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Treatment with gefitinib after erlotinib-induced liver injury: a case report

  • Katsumi Nakatomi1,
  • Yoichi Nakamura1Email author,
  • Iida Tetsuya1 and
  • Shigeru Kohno1
Journal of Medical Case Reports20115:593

https://doi.org/10.1186/1752-1947-5-593

Received: 31 August 2011

Accepted: 21 December 2011

Published: 21 December 2011

Abstract

Introduction

Gefitinib and erlotinib have minor differences in their chemical structures, and thus it remains unclear whether the hepatotoxicity induced by one compound is affected by the other. The case of a patient who developed erlotinib-induced liver injury and was then treated with gefitinib without hepatic toxicity or disease progression is presented.

Case presentation

A 31-year-old Japanese woman, who never smoked and who was diagnosed as having lung adenocarcinoma with carcinomatous meningitis, was treated with erlotinib. She developed erlotinib-induced liver injury after four weeks of treatment. The treatment was stopped right away, but the symptoms of meningitis re-appeared immediately. Gefitinib treatment was started and continued without recurrence of drug-induced liver injury.

Conclusion

Gefitinib appears to be a potential treatment option after erlotinib-induced liver injury.

Introduction

Gefitinib and erlotinib were the first oral epidermal growth factor receptor tyrosine kinase inhibitors (EGFR-TKIs) to become available in clinical practice. They have come to be very important drugs for patients with non-small cell lung cancer (NSCLC) harboring sensitive mutations of EGFR [1, 2]. They have minor differences in their chemical structures, and thus it remains unclear whether the hepatotoxicity induced by one compound is affected by the other. The case of a patient who developed erlotinib-induced liver injury and was then treated with gefitinib without hepatic toxicity or disease progression is presented.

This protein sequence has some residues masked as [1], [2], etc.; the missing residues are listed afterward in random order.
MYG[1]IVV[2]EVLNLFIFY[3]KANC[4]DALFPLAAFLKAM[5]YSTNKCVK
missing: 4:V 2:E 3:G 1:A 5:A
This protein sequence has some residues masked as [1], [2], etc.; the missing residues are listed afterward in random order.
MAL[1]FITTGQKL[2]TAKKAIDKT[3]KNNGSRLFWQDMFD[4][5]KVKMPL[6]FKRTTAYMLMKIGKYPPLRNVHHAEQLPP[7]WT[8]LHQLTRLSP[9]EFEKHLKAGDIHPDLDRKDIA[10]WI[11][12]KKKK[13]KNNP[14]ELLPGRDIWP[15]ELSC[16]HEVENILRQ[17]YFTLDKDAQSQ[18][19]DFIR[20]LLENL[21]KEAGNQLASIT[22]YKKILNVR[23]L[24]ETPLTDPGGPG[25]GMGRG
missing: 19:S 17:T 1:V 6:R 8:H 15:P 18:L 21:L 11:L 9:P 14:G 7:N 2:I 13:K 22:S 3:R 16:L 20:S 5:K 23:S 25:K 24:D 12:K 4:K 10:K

Case presentation

A 31-year-old Japanese woman who never smoked presented with severe headache and nausea, and a performance status of approximately three. Gadolinium-enhanced magnetic resonance imaging (MRI) of her brain confirmed multiple metastatic brain tumors and meningitis, and a computed tomography (CT) scan of the chest confirmed a solitary, spiculated lesion in the left upper lung lobe. She had normal liver and renal functions, and she had no history of liver disease, excessive alcohol intake, drug abuse, or hepatitis. Cytology of the transbronchial brushings of the left upper lobe and the cerebrospinal fluid obtained by lumbar puncture revealed adenocarcinoma, and she was diagnosed as having a primary NSCLC with multiple brain metastases and carcinomatous meningitis. EGFR gene mutation analysis did not show the presence of any mutation. She was started on erlotinib 150 mg orally once daily because she refused to receive the emetic regimen. Two weeks after starting treatment, her headache and nausea had disappeared, and an MRI revealed brain tumor shrinkage and improvement in the meningitis. However, about four weeks after starting erlotinib, her transaminase levels started to increase, peaking at 972 U/L for aspartate aminotransferase (AST) and 3,130 U/L for alanine aminotransferase (ALT) (Figure 1). The patient had not complained of any clinical symptoms such as fever, nausea, diarrhea, abdominal pain, or fatigue, and she had taken no other medications or supplements. Serologic testing for hepatitis B and C was negative. An abdominal MRI revealed a normal liver with no other substantial abnormalities. Thus, erlotinib-induced liver injury was suspected and treatment was discontinued. After stopping erlotinib, her transaminase levels began to normalize at once, but severe nausea and headache also recurred immediately. Therefore, gefitinib 250 mg once daily was started with careful monitoring of liver function. Her nausea and headache improved quickly, and she continued to take gefitinib for more than 15 weeks without hepatic toxicity or disease progression. She was lost to follow-up, and she died of her cancer at another hospital.